Carlina Duan

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When I Boiled the Corn

i thought first
about minnows

   & my father's brow
   lifting each time he
   drew flights of fish
   on blank paper -- fins
   glinting like proper
   coins. he would draw
   them in his highest
   anger, mandarin &
   english drilling
   currents thru his

fuck / man
warrior / pig

   words he
   couldn't catch
   with a rod-- or
   his hands.

the corn came in
husks which i
tore off.

   my father's
   tongue was not
   torn, but rather,
   steamed: english
   vowels & consonants
   hitting hot air, pink
   roof of the mouth,
   hissed & flung out
   at the gas station,
   at the university
   lab. this is what
   we're going to do
   today do you un-
   bolted itself to my
   throat and my father
   did not move, watched
   me eat yogurt & ride
   a scooter til the english
   battery powered my
   jaw, my hands, my
   father drew fish
   and did not flick
   the switch, alphabet
   chafed my thighs
   & moved me, up
   & down a street
   where i owned
   syllables untouched
   by my father:

gold / good / god
home / help / him / amen

   when i first called
   my father an ass-
   hole in english he
   did not stand up
   but shook in his
   chair & that is when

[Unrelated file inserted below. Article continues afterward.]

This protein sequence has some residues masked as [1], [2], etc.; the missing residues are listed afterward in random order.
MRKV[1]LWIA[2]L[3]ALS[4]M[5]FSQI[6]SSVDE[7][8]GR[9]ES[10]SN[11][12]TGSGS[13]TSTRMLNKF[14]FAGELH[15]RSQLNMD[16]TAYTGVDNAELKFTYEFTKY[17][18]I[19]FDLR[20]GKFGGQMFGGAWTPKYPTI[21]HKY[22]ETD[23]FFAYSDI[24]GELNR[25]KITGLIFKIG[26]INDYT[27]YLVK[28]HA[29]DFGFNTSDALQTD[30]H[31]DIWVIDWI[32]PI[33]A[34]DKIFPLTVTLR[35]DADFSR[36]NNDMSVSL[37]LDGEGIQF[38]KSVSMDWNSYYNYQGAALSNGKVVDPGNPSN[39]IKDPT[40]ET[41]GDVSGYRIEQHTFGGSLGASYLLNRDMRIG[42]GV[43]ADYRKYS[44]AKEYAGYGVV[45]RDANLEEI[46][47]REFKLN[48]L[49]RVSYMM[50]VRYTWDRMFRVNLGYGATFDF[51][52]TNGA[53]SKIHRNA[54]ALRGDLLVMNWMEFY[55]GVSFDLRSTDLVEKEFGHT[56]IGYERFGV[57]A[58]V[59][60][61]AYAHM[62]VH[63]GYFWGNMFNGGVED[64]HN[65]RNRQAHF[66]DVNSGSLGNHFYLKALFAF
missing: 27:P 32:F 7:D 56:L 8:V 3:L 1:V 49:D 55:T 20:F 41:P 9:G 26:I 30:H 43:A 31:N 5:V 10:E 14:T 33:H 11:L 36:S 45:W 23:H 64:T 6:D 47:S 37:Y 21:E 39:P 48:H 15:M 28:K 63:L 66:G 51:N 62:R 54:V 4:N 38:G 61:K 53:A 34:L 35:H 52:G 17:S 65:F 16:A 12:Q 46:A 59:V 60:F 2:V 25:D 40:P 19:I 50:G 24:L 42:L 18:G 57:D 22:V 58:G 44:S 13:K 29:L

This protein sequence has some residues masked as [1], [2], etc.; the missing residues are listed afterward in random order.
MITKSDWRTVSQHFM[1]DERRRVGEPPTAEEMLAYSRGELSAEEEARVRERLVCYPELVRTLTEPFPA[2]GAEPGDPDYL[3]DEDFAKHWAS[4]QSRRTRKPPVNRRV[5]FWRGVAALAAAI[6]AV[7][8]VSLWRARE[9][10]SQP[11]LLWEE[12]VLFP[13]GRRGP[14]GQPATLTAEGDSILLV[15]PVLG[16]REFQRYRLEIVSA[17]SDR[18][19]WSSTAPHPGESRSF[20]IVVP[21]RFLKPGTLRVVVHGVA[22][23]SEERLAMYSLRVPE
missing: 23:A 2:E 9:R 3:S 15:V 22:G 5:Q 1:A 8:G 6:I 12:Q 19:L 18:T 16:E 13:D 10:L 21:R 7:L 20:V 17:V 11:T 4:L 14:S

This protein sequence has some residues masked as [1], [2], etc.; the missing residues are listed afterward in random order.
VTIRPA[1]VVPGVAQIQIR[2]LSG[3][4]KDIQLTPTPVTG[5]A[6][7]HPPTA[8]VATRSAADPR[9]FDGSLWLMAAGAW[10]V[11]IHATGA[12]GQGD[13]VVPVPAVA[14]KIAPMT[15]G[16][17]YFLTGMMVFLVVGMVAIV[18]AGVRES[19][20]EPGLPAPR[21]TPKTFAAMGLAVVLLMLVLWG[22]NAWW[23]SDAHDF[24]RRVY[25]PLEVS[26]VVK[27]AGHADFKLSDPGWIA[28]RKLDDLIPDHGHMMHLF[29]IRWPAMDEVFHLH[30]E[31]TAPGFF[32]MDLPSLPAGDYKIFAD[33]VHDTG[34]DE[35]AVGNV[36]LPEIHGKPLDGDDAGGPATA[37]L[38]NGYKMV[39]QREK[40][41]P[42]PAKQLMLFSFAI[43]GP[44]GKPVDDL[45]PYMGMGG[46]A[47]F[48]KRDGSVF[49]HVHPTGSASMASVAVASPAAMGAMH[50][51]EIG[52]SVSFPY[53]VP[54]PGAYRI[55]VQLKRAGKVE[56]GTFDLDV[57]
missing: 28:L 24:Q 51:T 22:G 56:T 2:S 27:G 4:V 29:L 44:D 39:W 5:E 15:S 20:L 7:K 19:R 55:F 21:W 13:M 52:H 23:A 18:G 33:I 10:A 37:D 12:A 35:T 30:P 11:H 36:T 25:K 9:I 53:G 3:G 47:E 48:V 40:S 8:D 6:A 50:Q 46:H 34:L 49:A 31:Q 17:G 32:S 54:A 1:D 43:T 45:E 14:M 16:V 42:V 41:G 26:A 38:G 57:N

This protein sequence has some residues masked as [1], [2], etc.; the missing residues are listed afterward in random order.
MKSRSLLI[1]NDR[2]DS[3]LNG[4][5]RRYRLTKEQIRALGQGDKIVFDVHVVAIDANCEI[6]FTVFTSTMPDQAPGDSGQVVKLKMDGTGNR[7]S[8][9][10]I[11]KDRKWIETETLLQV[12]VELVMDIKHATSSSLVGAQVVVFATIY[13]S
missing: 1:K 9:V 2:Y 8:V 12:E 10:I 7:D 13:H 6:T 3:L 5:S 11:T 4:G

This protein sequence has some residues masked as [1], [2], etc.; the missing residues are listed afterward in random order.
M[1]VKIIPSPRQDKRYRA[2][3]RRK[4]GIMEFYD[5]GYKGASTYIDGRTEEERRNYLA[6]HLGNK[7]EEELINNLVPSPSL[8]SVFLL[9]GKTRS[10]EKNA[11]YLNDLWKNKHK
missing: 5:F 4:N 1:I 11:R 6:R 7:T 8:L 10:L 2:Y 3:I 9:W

i knew the knife
   had cinched a fish-
   eye, its round & simple
   jelly, lifted towards
   the ceiling, no hope
   or muscle left,
   no nothing at all.

around me:
kernels of
corn so hot
to swallow.

before i reach the lid
there is the steam
and a crystallized
sheet of brown water
at the bottom of
the pan, yellow ears
wet & pronounced. i
think of how the chinese
character for loss
is one i must memorize
from the internet, so
come dinnertime i say
nothing, press my fingers
into the pan & this
is how i burned
the corn. how
i fed my father.

First published in AAWW's The Margins.


Carlina Duan hails from Ann Arbor, Michigan. Her poems have been anthologized and published in Uncommon Core, Tinderbox Poetry Journal, The Margins, and Berkeley Poetry Review, among others. Her first full-length poetry collection, “I Wore My Blackest Hair,” is forthcoming from Little A in 2017.